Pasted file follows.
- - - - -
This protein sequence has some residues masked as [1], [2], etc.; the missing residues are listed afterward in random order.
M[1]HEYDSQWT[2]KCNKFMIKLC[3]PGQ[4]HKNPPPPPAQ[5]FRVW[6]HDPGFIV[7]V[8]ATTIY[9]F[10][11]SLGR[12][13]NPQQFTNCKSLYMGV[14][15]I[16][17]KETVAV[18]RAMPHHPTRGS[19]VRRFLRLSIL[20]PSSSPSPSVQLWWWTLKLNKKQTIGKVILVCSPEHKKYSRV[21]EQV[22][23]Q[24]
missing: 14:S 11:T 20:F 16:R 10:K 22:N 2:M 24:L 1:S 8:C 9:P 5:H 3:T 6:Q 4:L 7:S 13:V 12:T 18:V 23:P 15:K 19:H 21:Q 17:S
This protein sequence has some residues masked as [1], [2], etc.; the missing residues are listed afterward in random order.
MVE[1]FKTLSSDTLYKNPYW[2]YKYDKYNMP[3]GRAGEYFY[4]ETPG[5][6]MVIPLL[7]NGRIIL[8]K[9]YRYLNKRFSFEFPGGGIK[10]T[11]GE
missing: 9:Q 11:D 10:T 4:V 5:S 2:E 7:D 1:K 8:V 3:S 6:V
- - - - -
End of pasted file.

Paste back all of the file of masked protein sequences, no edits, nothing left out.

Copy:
This protein sequence has some residues masked as [1], [2], etc.; the missing residues are listed afterward in random order.
M[1]HEYDSQWT[2]KCNKFMIKLC[3]PGQ[4]HKNPPPPPAQ[5]FRVW[6]HDPGFIV[7]V[8]ATTIY[9]F[10][11]SLGR[12][13]NPQQFTNCKSLYMGV[14][15]I[16][17]KETVAV[18]RAMPHHPTRGS[19]VRRFLRLSIL[20]PSSSPSPSVQLWWWTLKLNKKQTIGKVILVCSPEHKKYSRV[21]EQV[22][23]Q[24]
missing: 14:S 11:T 20:F 16:R 10:K 22:N 2:M 24:L 1:S 8:C 9:P 5:H 3:T 6:Q 4:L 7:S 13:V 12:T 18:V 23:P 15:K 19:H 21:Q 17:S
This protein sequence has some residues masked as [1], [2], etc.; the missing residues are listed afterward in random order.
MVE[1]FKTLSSDTLYKNPYW[2]YKYDKYNMP[3]GRAGEYFY[4]ETPG[5][6]MVIPLL[7]NGRIIL[8]K[9]YRYLNKRFSFEFPGGGIK[10]T[11]GE
missing: 9:Q 11:D 10:T 4:V 5:S 2:E 7:D 1:K 8:V 3:S 6:V